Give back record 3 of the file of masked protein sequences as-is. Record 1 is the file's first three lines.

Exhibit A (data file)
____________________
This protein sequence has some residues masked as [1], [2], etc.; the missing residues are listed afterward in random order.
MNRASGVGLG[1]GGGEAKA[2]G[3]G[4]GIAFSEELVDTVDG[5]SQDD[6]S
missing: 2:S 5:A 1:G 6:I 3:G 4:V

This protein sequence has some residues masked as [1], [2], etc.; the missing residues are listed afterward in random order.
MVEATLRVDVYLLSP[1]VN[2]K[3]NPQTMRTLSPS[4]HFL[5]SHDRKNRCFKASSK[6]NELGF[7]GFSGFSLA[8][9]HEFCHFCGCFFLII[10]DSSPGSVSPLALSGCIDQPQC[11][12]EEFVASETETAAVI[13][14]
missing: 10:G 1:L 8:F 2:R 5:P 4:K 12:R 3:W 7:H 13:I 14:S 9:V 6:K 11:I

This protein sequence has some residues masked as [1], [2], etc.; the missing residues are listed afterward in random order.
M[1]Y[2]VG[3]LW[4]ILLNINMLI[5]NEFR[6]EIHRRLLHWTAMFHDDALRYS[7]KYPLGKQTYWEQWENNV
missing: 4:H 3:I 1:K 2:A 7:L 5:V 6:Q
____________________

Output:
This protein sequence has some residues masked as [1], [2], etc.; the missing residues are listed afterward in random order.
M[1]Y[2]VG[3]LW[4]ILLNINMLI[5]NEFR[6]EIHRRLLHWTAMFHDDALRYS[7]KYPLGKQTYWEQWENNV
missing: 4:H 3:I 1:K 2:A 7:L 5:V 6:Q